Why can’t we translate the casino metaphor to our real lives? Frank claims that the outdated and desperate idea of meritocracy causes a rift in society that damages our sociological functions and our earth. He talks taxes and how the wealth gap causes a breakdown of the climate, social services, and quality of life for the working class in this thoughtful and heavily researched work.
Frank does not dilute the truth— or the truth as he sees it. He cites scientific research to back his claims, but the more compelling argument here is the truth we see around us every day. The highly polarized streets of America he walks open like a raw wound in this book, evoking an intentional emotional response The book’s affective treatement of its subject is not explicit—it’s clinical, and the passion, though there, is subtle.
America now has the largest disparity of wealth in the entire world — it’s critical to recognize inequality and the reasons behind the wage gap to try and bridge it effectively.
The Myth of Meritocracy and What Science Says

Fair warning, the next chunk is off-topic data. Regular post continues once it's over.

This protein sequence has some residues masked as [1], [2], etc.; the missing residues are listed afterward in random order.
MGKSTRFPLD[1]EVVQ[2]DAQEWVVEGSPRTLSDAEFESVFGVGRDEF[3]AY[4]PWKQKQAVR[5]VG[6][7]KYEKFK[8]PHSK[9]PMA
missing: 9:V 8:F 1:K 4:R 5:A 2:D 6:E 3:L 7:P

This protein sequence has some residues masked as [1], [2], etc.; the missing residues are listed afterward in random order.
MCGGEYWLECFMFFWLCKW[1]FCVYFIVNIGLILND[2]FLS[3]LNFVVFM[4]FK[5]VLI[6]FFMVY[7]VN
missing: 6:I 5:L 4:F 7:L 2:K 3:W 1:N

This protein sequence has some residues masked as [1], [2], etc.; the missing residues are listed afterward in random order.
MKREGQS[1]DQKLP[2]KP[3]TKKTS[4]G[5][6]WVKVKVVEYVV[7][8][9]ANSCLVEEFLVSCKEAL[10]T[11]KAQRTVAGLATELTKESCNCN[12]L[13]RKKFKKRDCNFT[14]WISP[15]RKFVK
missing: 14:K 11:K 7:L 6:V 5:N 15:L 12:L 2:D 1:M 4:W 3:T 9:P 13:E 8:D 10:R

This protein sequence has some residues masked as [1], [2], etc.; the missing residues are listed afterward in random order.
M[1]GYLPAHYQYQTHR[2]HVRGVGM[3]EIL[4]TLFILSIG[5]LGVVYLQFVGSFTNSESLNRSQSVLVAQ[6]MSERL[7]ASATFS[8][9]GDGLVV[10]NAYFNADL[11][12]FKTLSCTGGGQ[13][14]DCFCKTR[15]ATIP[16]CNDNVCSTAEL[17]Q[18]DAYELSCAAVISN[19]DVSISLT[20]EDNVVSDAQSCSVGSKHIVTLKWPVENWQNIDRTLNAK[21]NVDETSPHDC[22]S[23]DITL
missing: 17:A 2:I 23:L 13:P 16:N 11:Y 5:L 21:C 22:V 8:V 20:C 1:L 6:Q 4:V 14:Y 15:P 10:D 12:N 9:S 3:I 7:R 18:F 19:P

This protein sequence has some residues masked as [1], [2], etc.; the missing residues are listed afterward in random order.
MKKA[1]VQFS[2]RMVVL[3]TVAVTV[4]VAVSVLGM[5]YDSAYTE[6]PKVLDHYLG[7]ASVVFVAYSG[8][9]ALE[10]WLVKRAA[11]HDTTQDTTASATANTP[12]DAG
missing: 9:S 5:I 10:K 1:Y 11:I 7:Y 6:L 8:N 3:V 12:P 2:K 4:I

In Success and Luck, Frank explains that the uber-wealthy and their defenders fall back on the idea of meritocracy to justify their extreme financial success. But what is a meritocracy? As a modern idea, it signifies a societal structure in which wealth, goods, and positions result from merit rather than predetermined caste or other factors.
It’s interesting to note that the word was first used satirically by sociologist Michael Dunlop Young, who suggested the thing that America and societies across the world now experience—“meritocracy” cannot exist. We as humans are an inherently exclusive bunch, and any new societal caste (even one based on merit) would become exclusive almost immediately, as well.
If you’ve tried to build a business empire and become a billionaire lately, then you may see how this plays out in real life. If you haven’t tried, then it means you also see it. The idea that anyone, through hard work alone, can become a member of the uber-elite in the current social and political climate is ludicrous. Luck and chance, which include the family you may have been born into, must play a role. Such holds true not only for Americans but for societies across the world.
Richard Reeves explains the wealth gap in American society and how social mobility seems to correlate with factors beyond individual control.